Texas residents may not understand how common large truck accidents occur and how severe the repercussions may be. Accidents of this nature have increased; 2012 showed a 4-percent increase than the former year. An estimated 3,921 individuals died, and 104,000 individuals were injured in truck-related accidents in 2012. During the same year, statistics showed that large trucks totaled 4 percent of all vehicles that were registered in the United States. Trucks of this type are classified as those weighing over 10,000 pounds.
Trucks are also more likely to be the source of fatal collisions that involve several vehicles than they are likely to be the source of a fatal collision involving only one other vehicle. In fact, 81 percent of fatal collisions involving multiple vehicles have occurred in large truck accidents compared to 58 percent of fatal collisions involving only a single vehicle and a large truck.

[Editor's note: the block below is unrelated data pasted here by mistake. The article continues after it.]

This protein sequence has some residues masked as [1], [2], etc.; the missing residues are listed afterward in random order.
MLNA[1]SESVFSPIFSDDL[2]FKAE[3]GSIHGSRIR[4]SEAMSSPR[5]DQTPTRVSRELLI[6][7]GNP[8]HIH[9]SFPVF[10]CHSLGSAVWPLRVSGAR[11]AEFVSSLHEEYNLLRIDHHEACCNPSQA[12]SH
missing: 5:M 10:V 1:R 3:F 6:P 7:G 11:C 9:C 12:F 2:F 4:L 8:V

Among the large truck collisions that resulted in a death in 2012, almost 18 percent of the truck drivers had previous speeding convictions. The large size and weight of a commercial truck makes it more dangerous in an accident situation. In some cases, truck drivers may not be adequately trained in safety measures while on the road or may be encouraged to drive at faster speeds because they may be offered better pay if they can deliver goods faster.
One of the most common reasons for an accident caused by a truck driver's negligence is not getting enough sleep but still being required to drive extremely long hours. Whenever a large truck accident causes catastrophic injury to another driver, the recovery process can be extensive, both financially and physically. The company that insures the truck driver should pay for the associated medical expenses and lost wages, but if the claim is denied, then a lawsuit may be necessary.